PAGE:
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Material Visions: The Poetry and Collage of Leah Goldberg’s Native Landscapes

From: Journal of Jewish Identities
Issue 7, Number 1, January 2014
pp. 163-186 | 10.1353/jji.2014.0008

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In a diary entry from 1937, Leah Goldberg, living in Tel Aviv, and generally basking in the warm critical reception afforded upon her arrival in the city two years earlier, makes this offhand speculation: “By the way,” she writes, “why have I recently stopped loving Jesus?”1 Goldberg, a Lithuanian native, was a leading figure of the moderna, the first wave of Hebrew modernist poetry in Palestine, and also a prolific translator from Russian, German, French, and Italian; in addition to nine volumes of poetry, she published several novels, a number of plays, volumes of literary scholarship, journalistic essays, and a series of books for children which have become classics. These works, as well as her diaries, are replete with references to Dante, Petrarch, Dostoevsky, and Rilke, and to art from European museums; the umbilical connection between these exemplars of classical humanism and Christianity is clear in her work, while not always explicitly drawn.

It may come as a surprise to some that a Hebrew poet such as Goldberg would note the discovery of her recent disenchantment with Jesus. What is more remarkable: the sudden self-awareness, revealed as if in passing, that she has “stopped loving” him? Or the logical inference that she had loved him in the first place? Certainly the figure of Jesus played an essential role for modernist Jewish artists—from the more well-known work of Marc Chagall to the ubiquitous fictional and poetic renderings of Jesus in both Hebrew and Yiddish writing, such as the poem by Uri Zvi Greenberg, “Uri tsvi farn tselem” (Uri Zvi on the Cross; 1919), which appeared typographically in the shape of a cross. Greenberg’s poem-tselem is an iconic text in both senses of the term: its visual form capitalizes on the substantive taboo regarding Christianity that still existed within both traditional and newly emergent secular Jewish cultures, and its content references how tropes of martyrdom could be productively motivated within the Jewish national setting.

Indeed, what has been called “the Jewish reclamation of Jesus” surfaced in numerous circumstances.2 These modernists built on the groundwork laid by Moses Mendelsohn’s early invocation of Jesus as connected to Jewish teachings, as well as nineteenth-century distinctions between the historical Jesus who was closely identified as a Jew versus the theological Jesus, a Christian invention. In this context, therefore, Goldberg’s fascination, and subsequent disappointment, with Jesus is part-and-parcel of the modern Jewish renaissance, and anchors her aesthetic enterprise within other contemporaneous movements and trends.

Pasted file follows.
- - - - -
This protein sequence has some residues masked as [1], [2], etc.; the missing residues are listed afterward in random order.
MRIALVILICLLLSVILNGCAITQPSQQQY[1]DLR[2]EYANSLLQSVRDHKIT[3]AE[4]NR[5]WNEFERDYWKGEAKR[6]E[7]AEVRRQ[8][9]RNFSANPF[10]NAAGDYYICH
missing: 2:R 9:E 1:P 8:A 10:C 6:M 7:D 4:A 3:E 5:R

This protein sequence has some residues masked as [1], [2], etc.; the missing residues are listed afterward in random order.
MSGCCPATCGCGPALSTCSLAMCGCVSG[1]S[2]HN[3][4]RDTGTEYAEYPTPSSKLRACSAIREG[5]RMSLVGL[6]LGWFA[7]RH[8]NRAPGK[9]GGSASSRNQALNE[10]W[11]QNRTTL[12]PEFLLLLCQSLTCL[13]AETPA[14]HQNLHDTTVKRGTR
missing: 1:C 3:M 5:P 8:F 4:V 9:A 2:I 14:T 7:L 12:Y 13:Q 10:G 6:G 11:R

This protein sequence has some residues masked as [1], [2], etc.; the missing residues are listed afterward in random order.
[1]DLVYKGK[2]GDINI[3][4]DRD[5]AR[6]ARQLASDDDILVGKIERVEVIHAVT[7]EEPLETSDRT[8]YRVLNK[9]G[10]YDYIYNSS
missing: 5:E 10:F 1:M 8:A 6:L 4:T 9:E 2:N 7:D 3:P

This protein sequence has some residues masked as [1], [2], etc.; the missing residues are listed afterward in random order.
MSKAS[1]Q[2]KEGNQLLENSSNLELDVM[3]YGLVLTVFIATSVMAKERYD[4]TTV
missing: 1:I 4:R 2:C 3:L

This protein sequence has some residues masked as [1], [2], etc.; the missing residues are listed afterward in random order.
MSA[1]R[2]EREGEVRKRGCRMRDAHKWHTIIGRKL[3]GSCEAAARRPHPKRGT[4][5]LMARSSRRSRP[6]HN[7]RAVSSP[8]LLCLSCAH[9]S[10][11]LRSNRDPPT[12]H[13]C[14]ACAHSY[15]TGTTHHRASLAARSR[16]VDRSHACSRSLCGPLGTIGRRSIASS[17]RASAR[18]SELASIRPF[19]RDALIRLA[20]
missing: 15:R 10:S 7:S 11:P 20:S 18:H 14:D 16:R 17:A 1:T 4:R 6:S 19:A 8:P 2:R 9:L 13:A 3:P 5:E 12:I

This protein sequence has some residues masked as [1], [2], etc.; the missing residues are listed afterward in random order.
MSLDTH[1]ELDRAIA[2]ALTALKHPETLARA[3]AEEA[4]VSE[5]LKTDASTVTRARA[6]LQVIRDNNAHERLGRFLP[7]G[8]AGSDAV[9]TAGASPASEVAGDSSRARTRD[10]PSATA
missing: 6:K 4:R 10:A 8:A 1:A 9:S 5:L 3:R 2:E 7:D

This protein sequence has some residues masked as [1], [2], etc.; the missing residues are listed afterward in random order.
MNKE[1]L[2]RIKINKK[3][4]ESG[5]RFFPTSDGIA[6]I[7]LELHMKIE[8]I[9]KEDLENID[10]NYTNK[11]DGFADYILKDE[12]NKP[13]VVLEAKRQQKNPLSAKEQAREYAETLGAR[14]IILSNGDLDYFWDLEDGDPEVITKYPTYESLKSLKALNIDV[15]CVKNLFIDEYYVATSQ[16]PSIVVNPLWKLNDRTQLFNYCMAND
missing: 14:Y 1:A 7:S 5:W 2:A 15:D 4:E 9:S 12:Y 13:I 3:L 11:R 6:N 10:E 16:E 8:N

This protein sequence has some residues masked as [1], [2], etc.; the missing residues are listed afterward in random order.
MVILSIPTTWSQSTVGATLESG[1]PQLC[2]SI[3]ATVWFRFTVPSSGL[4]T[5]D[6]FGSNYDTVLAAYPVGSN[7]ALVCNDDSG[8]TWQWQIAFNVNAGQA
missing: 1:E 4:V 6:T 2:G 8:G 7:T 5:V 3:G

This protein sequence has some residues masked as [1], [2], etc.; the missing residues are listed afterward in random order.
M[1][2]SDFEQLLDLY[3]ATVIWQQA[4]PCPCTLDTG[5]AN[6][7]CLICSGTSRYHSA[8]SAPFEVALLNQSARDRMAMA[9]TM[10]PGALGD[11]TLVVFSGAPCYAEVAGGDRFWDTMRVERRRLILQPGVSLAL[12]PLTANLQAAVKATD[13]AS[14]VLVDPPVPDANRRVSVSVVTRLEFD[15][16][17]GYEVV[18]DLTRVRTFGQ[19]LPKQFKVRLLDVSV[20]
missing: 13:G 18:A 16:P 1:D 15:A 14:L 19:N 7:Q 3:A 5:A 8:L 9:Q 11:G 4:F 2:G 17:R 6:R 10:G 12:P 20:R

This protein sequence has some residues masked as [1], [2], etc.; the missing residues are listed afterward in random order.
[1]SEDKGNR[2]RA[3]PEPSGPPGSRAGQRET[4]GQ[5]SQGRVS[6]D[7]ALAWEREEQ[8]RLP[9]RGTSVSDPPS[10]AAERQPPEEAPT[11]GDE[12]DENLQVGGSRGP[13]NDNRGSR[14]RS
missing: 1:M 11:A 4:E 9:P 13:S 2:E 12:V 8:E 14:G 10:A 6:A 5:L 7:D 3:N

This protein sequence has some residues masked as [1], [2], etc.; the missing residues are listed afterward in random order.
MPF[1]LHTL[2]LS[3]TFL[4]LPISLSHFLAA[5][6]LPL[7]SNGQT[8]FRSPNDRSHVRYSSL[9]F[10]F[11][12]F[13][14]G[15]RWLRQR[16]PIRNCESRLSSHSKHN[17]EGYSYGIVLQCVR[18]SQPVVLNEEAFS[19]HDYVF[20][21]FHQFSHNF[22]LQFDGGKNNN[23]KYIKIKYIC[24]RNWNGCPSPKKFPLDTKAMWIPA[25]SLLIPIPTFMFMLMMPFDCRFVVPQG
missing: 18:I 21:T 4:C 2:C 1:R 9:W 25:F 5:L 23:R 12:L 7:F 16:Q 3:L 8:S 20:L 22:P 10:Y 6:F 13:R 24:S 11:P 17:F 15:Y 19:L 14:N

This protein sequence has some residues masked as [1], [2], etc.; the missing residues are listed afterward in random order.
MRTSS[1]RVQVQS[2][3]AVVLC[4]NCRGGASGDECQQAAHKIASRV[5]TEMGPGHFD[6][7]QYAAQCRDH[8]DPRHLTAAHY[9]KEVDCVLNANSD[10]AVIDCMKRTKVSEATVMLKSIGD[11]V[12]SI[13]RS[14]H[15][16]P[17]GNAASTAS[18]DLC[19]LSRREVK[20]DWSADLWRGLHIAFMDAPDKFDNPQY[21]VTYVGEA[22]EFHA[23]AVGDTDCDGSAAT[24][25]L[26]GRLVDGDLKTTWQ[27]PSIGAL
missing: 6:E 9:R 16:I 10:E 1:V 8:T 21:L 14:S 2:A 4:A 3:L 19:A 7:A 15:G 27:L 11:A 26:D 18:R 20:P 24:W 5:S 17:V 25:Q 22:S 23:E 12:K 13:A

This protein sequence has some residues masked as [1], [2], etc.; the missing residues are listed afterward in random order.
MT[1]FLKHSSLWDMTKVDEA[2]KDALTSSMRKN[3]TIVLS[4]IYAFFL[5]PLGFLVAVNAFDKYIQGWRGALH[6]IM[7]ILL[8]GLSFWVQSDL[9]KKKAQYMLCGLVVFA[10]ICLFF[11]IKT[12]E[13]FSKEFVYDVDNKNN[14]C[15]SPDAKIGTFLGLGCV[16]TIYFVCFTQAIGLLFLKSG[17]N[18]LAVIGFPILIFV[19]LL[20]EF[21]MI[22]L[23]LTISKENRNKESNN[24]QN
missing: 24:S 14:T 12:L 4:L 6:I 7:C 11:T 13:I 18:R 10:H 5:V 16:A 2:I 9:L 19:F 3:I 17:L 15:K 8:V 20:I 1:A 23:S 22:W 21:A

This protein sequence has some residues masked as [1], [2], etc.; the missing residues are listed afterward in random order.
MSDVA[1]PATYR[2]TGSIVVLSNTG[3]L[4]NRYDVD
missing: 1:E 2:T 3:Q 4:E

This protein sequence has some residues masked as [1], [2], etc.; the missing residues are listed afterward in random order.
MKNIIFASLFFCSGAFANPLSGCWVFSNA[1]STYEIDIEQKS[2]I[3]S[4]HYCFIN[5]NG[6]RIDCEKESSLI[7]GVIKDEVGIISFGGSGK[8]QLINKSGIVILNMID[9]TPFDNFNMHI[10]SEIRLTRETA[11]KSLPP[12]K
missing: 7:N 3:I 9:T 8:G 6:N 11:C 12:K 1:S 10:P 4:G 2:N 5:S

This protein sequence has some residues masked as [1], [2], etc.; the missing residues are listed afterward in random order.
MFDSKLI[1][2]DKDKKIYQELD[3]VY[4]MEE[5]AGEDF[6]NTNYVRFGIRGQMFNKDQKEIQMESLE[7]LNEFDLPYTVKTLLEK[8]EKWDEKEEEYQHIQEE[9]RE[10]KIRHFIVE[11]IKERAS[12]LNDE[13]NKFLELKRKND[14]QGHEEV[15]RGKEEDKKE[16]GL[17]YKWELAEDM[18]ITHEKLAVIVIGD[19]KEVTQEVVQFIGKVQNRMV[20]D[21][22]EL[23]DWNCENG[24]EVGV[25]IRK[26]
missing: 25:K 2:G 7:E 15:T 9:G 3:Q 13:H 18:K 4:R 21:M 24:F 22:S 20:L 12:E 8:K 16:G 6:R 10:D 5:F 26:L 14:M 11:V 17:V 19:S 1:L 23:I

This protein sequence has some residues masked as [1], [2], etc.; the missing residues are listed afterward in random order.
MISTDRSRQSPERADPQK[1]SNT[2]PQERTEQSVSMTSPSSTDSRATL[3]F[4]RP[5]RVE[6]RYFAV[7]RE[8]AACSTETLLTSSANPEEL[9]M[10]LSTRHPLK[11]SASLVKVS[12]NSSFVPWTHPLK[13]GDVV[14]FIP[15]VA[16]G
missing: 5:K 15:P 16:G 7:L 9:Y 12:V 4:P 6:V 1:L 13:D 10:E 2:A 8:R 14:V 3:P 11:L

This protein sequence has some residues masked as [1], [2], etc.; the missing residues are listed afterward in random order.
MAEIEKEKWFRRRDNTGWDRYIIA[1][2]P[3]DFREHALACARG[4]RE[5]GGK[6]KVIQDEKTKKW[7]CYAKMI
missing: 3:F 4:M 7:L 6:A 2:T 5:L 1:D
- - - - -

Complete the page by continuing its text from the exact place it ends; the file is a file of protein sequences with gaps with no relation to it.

However, in her early poems, it is not Jesus who plays a leading role in the poetic rendering of the Christian-European landscape. Rather, this position is occupied, in multiple and evolving fashion, by the figures of the Virgin Mary and Mary Magdalene. Goldberg’s variation on the Jesus theme may be understood not only as an exemplary instance of the modern Jewish “reclamation” of Jesus, but more essentially within the broader domain of the relation between literature and the fine arts.3

The relation between text and image was one of modernism’s abiding tensions. Historically, the tension between text and image, between the concrete and the abstract, found expression in myriad forms, with each medium seeking to borrow or mimic salient traits from the other. For example, modernist painting often contained bits of text and letters, while linguistic forms, such as cover art featuring the names of Yiddish literary journals, attempted to acquire the iconic qualities of pictures. An ongoing creative synergy was common among writers and painters living in the same geographic area or cultural moment; for example, Tsiona Tagger, a painter of the Tel Aviv School produced portraits of the poets Greenberg and Avraham Shlonsky in the 1920s. Furthermore, modernist literature often mimicked contemporaneous artistic trends such as impressionism or cubism in an attempt to produce the concrete materiality of painting in language, conventionally considered a temporal medium. International trends such as imagism and acmeism placed a premium on the poetic word as such, and on stylistic practices that somehow produced the effects of the plastic arts.4

Goldberg does not seem to have been interested in the possibilities of language as paint per se, but she...

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